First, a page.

HaydenT was also a bit of a short-story virgin. "I like a book to get my teeth into, and to finish reading when I feel like it, rather than having to do so when the story ends," he said. In spite of his initial reluctance, he was finding the stories "very rewarding". Responding to "Mr Tonkin's" question about whether or not the stories made a "cohesive whole", he replied that they were all about "the ageing process and how one's attitudes change as death approaches". He was, he said, in his "early fifties (and male BTW)" and was beginning to think about his own mortality. And then he made an astonishing confession. "I have been with this book group from the start," he declared, "and have read the great majority of the books. But this," he added, "is the first time I have been moved to contribute." Holy Moses! We all know that men can be a touch taciturn, of course, but a whole year of silence? Surely something of a record!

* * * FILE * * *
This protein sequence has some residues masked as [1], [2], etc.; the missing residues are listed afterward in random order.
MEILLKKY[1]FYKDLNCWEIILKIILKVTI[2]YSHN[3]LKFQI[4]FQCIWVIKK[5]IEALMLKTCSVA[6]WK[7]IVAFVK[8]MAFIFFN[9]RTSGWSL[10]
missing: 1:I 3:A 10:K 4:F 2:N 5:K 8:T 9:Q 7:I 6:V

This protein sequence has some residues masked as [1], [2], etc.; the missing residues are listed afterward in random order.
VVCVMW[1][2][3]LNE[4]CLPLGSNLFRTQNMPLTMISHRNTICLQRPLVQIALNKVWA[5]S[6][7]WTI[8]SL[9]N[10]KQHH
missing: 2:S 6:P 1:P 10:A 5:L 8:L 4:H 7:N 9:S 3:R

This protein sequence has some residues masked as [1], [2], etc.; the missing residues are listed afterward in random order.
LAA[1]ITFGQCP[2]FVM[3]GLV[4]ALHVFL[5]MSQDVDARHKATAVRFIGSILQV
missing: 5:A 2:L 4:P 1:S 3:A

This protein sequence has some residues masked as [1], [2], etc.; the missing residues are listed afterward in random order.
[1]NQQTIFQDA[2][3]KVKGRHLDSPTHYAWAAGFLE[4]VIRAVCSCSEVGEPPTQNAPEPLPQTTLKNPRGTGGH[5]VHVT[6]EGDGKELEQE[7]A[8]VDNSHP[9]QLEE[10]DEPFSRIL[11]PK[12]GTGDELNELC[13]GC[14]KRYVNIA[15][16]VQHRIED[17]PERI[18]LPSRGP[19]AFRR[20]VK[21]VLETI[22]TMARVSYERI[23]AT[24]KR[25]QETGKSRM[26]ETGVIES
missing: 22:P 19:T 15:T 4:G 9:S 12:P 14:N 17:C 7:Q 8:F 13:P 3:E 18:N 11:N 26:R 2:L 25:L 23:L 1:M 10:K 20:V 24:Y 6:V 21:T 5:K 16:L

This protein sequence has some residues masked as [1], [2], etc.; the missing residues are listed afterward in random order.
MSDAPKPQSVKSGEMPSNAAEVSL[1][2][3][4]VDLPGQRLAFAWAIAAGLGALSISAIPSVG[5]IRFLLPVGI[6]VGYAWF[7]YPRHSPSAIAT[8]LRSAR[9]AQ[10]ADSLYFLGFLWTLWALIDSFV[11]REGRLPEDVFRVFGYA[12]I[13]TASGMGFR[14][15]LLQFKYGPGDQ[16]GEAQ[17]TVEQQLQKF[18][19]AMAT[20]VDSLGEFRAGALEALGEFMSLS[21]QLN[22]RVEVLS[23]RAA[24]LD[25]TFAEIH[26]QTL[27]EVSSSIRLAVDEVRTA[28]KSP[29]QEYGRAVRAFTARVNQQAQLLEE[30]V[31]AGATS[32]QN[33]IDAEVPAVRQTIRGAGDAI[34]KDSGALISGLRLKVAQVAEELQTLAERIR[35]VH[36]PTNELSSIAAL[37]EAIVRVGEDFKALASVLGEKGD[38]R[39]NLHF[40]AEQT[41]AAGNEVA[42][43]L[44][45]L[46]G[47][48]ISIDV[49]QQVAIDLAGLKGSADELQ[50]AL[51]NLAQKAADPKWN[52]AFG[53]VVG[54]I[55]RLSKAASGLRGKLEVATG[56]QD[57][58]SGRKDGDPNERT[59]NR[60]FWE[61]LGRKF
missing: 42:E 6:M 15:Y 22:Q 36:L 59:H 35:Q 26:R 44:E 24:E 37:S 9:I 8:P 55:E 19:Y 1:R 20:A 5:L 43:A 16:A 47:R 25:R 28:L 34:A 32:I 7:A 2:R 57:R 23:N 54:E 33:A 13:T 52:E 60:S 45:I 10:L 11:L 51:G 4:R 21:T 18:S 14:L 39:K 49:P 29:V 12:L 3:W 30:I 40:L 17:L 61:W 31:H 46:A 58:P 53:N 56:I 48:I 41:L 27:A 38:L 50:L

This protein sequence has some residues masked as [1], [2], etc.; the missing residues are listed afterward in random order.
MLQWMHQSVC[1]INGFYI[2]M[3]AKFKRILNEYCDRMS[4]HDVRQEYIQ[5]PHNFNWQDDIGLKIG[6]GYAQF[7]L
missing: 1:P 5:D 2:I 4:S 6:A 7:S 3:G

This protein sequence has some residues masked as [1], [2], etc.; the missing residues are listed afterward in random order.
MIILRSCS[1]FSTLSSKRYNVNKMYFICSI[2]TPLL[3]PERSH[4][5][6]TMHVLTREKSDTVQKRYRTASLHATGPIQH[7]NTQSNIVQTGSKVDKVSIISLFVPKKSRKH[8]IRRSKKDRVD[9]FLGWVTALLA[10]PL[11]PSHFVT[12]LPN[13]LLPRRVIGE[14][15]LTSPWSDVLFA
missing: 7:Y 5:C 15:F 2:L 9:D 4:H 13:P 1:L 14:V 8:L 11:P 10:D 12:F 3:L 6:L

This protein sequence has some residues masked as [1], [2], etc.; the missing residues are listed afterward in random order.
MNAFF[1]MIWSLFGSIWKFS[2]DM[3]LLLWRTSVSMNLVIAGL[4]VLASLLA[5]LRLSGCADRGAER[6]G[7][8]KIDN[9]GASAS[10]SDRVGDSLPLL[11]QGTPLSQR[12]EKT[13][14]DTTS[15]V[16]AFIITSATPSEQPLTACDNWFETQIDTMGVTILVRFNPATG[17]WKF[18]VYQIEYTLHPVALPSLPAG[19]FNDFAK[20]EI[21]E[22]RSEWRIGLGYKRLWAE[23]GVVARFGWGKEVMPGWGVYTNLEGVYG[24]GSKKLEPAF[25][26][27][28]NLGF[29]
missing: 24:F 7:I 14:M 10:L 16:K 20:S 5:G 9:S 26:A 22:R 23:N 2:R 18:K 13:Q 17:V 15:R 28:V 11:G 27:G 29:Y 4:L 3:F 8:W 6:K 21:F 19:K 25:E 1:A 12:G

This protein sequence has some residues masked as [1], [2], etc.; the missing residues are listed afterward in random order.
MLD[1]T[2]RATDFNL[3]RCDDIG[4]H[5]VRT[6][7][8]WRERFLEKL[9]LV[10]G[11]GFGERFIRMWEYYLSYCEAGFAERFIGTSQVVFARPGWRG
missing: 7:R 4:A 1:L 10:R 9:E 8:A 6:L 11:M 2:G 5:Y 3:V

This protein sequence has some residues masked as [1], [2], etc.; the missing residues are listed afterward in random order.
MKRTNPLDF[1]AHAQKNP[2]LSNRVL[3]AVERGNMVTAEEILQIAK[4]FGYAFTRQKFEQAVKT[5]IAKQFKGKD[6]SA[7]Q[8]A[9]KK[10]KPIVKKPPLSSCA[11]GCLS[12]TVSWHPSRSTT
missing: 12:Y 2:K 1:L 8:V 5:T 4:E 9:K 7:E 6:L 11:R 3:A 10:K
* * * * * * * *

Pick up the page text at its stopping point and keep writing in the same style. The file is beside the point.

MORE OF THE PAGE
Then it was time for Shirley to chip in - Shirley, who has also been there from the start, but who's been very far from silent. In her usual measured tones, she said that she had "enjoyed most of the stories". Barnes had, she thought, "a good insight into older people's views" and "treats it all with wry humour". It was, she continued, in a sudden burst of enthusiasm, "a great collection".